Central CBD:         9am-1am (with a one-way door until 3am)

Other:                     9am-1am

 

The industry has gone to town, advising everyone the world is about to end in Christchurch if hours of trading like these are brought in. The “Scream Test” (how much the industry screams) – a very good marker of whether a measure is likely to be effective at reducing alcohol-related harm or not – is confirming that in Christchurch  more civilised hours of trading as above would indeed be effective.

 

 

3. An Alcohol Action group in every electorate

AANZ vision is to see an Alcohol Action group in each of the 60 electorates in New Zealand, where local activists will be developing close relationships with community leaders, Council members and local MPs, getting stuck in with liquor licensing hearings and other submissions and regularly submitting letters to the editor to the local newspaper.

 

Perhaps you would like to set up a group in your electorate but not quite sure how to get it started. If this is the case, contact Jacqui Robinson, National Network Coordinator: Jacqui James-Robinson [jacqui.alcoholaction@gmail.com].

 

The Network meets once a month via a teleconference to discuss progress, both nationally and locally.

 

There is also an annual face-to-face meeting in Wellington, on the day following the AANZ conference, for anyone in the Network, where we get together to strategize for the year ahead.

 

The next of these face-to-face meetings will be Friday 21st March 2014 in Wellington. If you want more information about this annual meeting, contact Jacqui.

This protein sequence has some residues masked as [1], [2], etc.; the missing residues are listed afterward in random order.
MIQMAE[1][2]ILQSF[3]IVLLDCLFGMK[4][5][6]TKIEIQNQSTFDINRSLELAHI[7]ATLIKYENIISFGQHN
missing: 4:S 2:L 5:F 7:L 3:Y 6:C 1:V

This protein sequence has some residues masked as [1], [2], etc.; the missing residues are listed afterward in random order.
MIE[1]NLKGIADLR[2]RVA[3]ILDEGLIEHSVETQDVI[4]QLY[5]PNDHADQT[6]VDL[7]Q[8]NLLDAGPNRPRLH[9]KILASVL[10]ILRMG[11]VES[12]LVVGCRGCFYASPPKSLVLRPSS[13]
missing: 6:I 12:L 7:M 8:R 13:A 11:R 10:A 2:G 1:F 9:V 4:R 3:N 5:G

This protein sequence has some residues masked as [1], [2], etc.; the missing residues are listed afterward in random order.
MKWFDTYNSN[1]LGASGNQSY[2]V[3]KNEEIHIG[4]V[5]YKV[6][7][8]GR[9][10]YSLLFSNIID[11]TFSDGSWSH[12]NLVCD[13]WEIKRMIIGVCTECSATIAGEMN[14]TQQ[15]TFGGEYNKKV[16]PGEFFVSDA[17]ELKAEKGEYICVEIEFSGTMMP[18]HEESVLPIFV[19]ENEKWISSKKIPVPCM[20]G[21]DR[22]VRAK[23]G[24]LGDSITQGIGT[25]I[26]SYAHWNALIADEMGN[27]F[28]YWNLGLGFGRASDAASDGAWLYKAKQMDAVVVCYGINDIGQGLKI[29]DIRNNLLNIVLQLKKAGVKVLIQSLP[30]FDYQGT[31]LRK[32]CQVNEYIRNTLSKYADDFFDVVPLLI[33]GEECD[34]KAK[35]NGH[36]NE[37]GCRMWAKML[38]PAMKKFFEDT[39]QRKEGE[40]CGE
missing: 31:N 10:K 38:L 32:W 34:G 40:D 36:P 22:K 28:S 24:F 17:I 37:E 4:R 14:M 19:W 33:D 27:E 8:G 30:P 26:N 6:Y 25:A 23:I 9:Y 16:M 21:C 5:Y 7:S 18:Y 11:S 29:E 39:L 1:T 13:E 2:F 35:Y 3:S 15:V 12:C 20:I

4. Alcohol causes cancer

We very nearly decided to have next year’s conference on the theme of “Alcohol causes cancer” and it remains a high contender for 2015.

 

Jennie Connor’s recent work on the burden of alcohol-related harm in New Zealand featured the high rate of alcohol-related deaths due to cancer. In people who are 79 years and younger, breast cancer is the most common alcohol-related death amongst both Maori and non-Maori women, colon cancer is fourth for non-Maori women, and oesophageal cancer is the fifth highest cause of alcohol-related death in non-Maori men.

 

Most New Zealanders know that smoking causes cancer, but many New Zealanders will look at you strangely if you say that alcohol causes cancer. Yet it does.

 

Alcohol, which is ethanol, is a Group 1 carcinogen according to the World Health Organisation’s International Agency for Research on Cancer (IARC), and so is ethanol’s major metabolite, acetaldehyde.

 

If we can get a new group of New Zealanders knowing that alcohol causes cancer – only about 10% of the population (the “tipping point”) is required – new legislation which more strongly regulates the supply, marketing and sale of alcohol will be virtually passed overnight.

 

 

5. The politics